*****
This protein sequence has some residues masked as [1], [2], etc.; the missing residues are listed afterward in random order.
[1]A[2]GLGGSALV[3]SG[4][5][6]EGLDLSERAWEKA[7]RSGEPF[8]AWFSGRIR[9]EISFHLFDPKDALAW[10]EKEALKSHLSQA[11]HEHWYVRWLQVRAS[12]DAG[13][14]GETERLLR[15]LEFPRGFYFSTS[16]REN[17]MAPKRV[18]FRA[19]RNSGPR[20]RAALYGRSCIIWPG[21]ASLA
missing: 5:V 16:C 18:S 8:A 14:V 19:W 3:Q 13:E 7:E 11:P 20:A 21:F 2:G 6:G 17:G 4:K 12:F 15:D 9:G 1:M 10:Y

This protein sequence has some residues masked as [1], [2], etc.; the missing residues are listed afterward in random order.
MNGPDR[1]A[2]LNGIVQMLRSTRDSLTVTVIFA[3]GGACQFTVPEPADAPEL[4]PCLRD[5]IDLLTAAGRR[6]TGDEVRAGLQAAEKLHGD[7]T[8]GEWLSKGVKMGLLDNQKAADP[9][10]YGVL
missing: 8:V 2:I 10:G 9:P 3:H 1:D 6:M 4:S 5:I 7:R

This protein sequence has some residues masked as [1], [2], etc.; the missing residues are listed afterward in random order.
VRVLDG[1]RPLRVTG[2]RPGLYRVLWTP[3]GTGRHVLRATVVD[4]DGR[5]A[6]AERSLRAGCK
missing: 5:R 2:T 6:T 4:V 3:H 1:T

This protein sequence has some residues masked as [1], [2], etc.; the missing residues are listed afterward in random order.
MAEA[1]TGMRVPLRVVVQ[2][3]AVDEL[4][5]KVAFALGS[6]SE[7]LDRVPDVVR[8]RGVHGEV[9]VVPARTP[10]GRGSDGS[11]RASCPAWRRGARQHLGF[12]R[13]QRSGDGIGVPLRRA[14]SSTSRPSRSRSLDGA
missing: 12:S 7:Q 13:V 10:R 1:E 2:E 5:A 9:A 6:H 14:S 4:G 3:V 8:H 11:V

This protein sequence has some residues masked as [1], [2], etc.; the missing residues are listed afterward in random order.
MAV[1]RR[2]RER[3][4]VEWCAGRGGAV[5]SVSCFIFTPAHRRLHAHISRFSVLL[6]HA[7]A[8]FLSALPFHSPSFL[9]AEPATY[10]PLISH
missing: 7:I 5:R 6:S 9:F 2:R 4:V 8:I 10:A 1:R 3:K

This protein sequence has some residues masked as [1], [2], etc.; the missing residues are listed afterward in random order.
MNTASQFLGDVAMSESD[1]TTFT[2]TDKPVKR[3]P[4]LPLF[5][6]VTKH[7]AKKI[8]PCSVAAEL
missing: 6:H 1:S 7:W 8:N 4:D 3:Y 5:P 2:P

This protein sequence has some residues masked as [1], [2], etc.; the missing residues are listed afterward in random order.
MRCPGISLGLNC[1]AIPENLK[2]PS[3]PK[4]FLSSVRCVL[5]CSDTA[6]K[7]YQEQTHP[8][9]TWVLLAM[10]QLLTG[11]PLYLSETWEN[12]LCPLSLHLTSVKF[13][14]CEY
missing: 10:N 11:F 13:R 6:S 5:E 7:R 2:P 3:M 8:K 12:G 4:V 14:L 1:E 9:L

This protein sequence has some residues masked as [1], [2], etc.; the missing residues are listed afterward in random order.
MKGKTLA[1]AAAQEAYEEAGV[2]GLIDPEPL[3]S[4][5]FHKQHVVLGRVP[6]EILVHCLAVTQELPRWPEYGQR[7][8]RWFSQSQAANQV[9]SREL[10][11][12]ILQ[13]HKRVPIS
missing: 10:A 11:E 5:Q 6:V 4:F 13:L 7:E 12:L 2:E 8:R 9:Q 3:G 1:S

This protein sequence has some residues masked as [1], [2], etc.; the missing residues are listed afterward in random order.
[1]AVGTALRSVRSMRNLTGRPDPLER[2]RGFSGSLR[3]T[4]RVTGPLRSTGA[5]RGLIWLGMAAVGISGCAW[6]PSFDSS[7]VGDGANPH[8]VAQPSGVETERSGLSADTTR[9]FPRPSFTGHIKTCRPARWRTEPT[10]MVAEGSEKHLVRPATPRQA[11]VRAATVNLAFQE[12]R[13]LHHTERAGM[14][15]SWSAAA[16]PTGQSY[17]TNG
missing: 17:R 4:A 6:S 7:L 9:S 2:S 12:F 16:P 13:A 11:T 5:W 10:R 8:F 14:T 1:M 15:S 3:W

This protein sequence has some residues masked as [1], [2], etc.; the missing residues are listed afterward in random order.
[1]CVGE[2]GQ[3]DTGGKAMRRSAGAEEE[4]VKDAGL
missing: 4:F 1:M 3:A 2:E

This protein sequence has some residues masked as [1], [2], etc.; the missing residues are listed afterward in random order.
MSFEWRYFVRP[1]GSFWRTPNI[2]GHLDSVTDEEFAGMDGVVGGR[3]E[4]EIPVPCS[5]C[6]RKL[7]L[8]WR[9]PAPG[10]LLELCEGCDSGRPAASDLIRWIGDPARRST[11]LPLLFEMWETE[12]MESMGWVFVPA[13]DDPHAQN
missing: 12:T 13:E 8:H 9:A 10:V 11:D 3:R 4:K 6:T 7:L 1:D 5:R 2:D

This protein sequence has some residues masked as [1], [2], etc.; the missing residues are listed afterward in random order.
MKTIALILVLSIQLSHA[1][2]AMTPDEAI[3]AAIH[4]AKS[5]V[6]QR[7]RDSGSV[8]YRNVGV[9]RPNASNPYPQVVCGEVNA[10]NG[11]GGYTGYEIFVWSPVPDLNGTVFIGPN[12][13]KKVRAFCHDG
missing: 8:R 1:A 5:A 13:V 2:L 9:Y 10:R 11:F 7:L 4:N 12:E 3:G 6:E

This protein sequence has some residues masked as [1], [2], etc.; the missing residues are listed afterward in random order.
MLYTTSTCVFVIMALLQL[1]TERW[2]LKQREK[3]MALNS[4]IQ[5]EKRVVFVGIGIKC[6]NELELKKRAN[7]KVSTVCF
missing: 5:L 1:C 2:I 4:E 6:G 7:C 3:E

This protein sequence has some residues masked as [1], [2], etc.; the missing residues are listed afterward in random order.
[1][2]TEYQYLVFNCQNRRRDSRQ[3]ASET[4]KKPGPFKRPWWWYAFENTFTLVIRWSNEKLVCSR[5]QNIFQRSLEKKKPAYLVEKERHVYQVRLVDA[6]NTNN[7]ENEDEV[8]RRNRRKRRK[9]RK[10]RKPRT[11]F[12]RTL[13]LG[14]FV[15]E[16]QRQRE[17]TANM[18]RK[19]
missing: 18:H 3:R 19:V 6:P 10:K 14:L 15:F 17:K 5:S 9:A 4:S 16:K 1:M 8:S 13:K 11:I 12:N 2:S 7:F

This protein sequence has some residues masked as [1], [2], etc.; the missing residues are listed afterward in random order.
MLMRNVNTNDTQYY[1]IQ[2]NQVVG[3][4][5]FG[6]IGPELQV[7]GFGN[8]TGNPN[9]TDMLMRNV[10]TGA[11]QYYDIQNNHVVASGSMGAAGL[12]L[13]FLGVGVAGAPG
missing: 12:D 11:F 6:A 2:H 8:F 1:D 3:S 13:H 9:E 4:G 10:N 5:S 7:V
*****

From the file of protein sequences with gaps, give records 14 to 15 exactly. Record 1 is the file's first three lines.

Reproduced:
This protein sequence has some residues masked as [1], [2], etc.; the missing residues are listed afterward in random order.
[1][2]TEYQYLVFNCQNRRRDSRQ[3]ASET[4]KKPGPFKRPWWWYAFENTFTLVIRWSNEKLVCSR[5]QNIFQRSLEKKKPAYLVEKERHVYQVRLVDA[6]NTNN[7]ENEDEV[8]RRNRRKRRK[9]RK[10]RKPRT[11]F[12]RTL[13]LG[14]FV[15]E[16]QRQRE[17]TANM[18]RK[19]
missing: 18:H 3:R 19:V 6:P 10:K 14:L 15:F 17:K 5:S 9:A 4:S 16:K 1:M 8:S 13:K 11:I 12:N 2:S 7:F

This protein sequence has some residues masked as [1], [2], etc.; the missing residues are listed afterward in random order.
MLMRNVNTNDTQYY[1]IQ[2]NQVVG[3][4][5]FG[6]IGPELQV[7]GFGN[8]TGNPN[9]TDMLMRNV[10]TGA[11]QYYDIQNNHVVASGSMGAAGL[12]L[13]FLGVGVAGAPG
missing: 12:D 11:F 6:A 2:H 8:F 1:D 3:S 13:H 9:E 4:G 10:N 5:S 7:V